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-   General 8300 Series Discussion - Curve (http://www.blackberryforums.com/general-8300-series-discussion-curve/)
-   -   Stupid Stupid Question (http://www.blackberryforums.com/general-8300-series-discussion-curve/133922-stupid-stupid-question.html)

Rat_Boy 06-07-2008 06:23 PM

Stupid Stupid Question
 
Why do they call the button on top of the Curve the "Mute Key"???

It doesn't seem to mute anything and seems to be about the same as locking the phone via the lock application.

So what is the difference?

TroyDBrown 06-07-2008 06:32 PM

Wirelessly posted (8120 4.5.037)

If you tap it while the phone is ringing it mutes the ring.

If you hold it down you go into standby mode.

sh0n 06-07-2008 06:36 PM

and if youre in a call and you press it, the call is muted.

BBJunkie 06-08-2008 12:28 AM

Wirelessly posted

Good stuff. I've had my blackberry for for a while and had no idea. See, if I had read the manual, I would of known......yikes!

Rat_Boy 06-09-2008 06:13 PM

Thanks guys.

I guess I too should just read the manual instead of bothering folks. lol..

avelasqu 06-10-2008 11:07 AM

I'll have to admit, you really do learn something new everyday...

takeshi 06-10-2008 01:51 PM

Quote:

Originally Posted by Rat_Boy (Post 960306)
It doesn't seem to mute anything and seems to be about the same as locking the phone via the lock application.

There's definitely a difference between standby and keylock. The BB will respond and light up to keypresses with the key lock engaged. It will not in standby until you take it out of standby.

hp59sdad 06-10-2008 04:44 PM

and that answered one of my many questions. Thanks. However, I tried to run a java script while trying to load a web page. It was taking to long so i stopped it and exited the browser. Now the hour glass keeps popping up and the phone operations have slowed to a crawl as I am sure there is something running in the background. Will anything short of a hard boot make it stop. Sorry, looked in the manual and I missed my last semester at MIT. Thanks.

jskolm85 06-10-2008 05:38 PM

I think at that point you are stuck into a hard reset. I had that happen and couldn't figure it out either.

"alt + right Shift + del" will reset the phone without pulling the battery.

I learned that from someone on this board. That was the best key combo I found.

avelasqu 06-10-2008 05:45 PM

Quote:

Originally Posted by jskolm85 (Post 965200)
I think at that point you are stuck into a hard reset. I had that happen and couldn't figure it out either.

"alt + right Shift + del" will reset the phone without pulling the battery.

I learned that from someone on this board. That was the best key combo I found.

Are you sure this is the same as a 'battery pull'?

jskolm85 06-10-2008 05:49 PM

It shuts down the BB and restarts it. So I believe it's the same as a battery pull.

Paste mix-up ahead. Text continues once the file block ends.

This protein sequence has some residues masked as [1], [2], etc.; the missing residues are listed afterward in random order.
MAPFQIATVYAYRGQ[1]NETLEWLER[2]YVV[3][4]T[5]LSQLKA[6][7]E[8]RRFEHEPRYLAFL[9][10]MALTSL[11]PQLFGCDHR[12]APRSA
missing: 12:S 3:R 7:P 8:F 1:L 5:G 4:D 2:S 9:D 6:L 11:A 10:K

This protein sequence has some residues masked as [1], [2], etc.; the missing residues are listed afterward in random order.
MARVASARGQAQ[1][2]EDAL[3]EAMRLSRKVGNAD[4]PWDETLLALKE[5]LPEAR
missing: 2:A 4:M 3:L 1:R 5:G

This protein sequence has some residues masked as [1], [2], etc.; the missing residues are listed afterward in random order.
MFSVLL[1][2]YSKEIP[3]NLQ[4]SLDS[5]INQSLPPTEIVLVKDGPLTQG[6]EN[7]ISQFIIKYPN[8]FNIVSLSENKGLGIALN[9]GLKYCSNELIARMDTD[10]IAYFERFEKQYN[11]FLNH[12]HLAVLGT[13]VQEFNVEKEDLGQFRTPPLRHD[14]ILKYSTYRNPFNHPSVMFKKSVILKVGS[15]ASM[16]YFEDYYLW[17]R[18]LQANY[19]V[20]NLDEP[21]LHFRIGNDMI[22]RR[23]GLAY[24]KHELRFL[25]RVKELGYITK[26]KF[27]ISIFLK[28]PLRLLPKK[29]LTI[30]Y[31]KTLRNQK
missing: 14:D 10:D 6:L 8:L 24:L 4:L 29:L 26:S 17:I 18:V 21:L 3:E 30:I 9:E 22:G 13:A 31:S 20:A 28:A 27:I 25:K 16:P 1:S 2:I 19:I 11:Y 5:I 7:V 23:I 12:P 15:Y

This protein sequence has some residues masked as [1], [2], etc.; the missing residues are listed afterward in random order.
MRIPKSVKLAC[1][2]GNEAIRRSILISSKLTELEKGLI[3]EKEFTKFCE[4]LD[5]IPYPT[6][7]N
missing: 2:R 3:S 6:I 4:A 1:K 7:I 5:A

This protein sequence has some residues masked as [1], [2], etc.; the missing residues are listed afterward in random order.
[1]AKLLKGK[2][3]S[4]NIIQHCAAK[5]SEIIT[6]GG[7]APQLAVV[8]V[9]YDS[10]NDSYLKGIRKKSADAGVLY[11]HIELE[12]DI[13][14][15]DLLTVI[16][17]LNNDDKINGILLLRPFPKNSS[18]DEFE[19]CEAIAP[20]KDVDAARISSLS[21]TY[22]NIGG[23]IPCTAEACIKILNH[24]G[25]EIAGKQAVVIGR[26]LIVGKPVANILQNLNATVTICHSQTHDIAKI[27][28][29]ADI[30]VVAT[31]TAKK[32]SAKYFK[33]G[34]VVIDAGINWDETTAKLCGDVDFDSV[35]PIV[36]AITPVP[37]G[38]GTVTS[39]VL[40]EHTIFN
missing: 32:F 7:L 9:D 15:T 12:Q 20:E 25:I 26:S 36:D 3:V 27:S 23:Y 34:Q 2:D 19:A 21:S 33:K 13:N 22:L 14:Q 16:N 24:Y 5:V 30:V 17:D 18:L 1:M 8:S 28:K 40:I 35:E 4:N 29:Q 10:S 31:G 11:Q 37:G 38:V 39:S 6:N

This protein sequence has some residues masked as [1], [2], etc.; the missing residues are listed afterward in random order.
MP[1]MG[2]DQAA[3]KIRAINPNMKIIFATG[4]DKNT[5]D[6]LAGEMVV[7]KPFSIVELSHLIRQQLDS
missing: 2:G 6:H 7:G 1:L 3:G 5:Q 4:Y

avelasqu 06-10-2008 05:50 PM

I just did it on my 8700c and it seemed to boot up a little faster than a battery pull.

jskolm85 06-10-2008 05:52 PM

might be a good first step then to try. They pull the battery if that didn't do the trick. But it has always been all I need when it says to reboot or when I am having issues after installing or uninstalling something.

oakie 06-10-2008 07:50 PM

Quote:

Originally Posted by Rat_Boy (Post 963133)
Thanks guys.

I guess I too should just read the manual instead of bothering folks. lol..

and to think they even bothered to make a credit card sized "quick tips" booklet for people like us, ya know? ;-)

oakie 06-10-2008 07:59 PM

Quote:

Originally Posted by jskolm85 (Post 965223)
It shuts down the BB and restarts it. So I believe it's the same as a battery pull.

actually, no.

there are three different "reboots" for the blackberry.

1. hold the end call button. normal power down cycle. no reset occurs, phone reboots into previous configuration when powered back on.
2. alt + rt caps + del. soft reset. resets top level applications.
3. battery pull with power on, reinsert after 30 seconds. hard reset. resets all applications, including core applets.

to secure the Java OS, access to the core applets is restricted while the device is in use. when you change certain settings, the core applets themselves havent been changed "on the fly", thus requiring the applets to be shut down before the new settings can be applied... this is where the hard reset/battery pull comes into play. it enhances the stability of the OS.

likening it to MS Windows in the same order as above...
1 = putting the computer into sleep mode
2 = installing new software and is usually usable immediately after installation
3 = installing drivers and having to reboot to utilize the new drivers

it's a crappy analogy, but the best i can do putting it to something more familiar.

jskolm85 06-10-2008 08:04 PM

Wirelessly posted

Thanks for the clarificati! And the analogy is actually pretty good. Thanks


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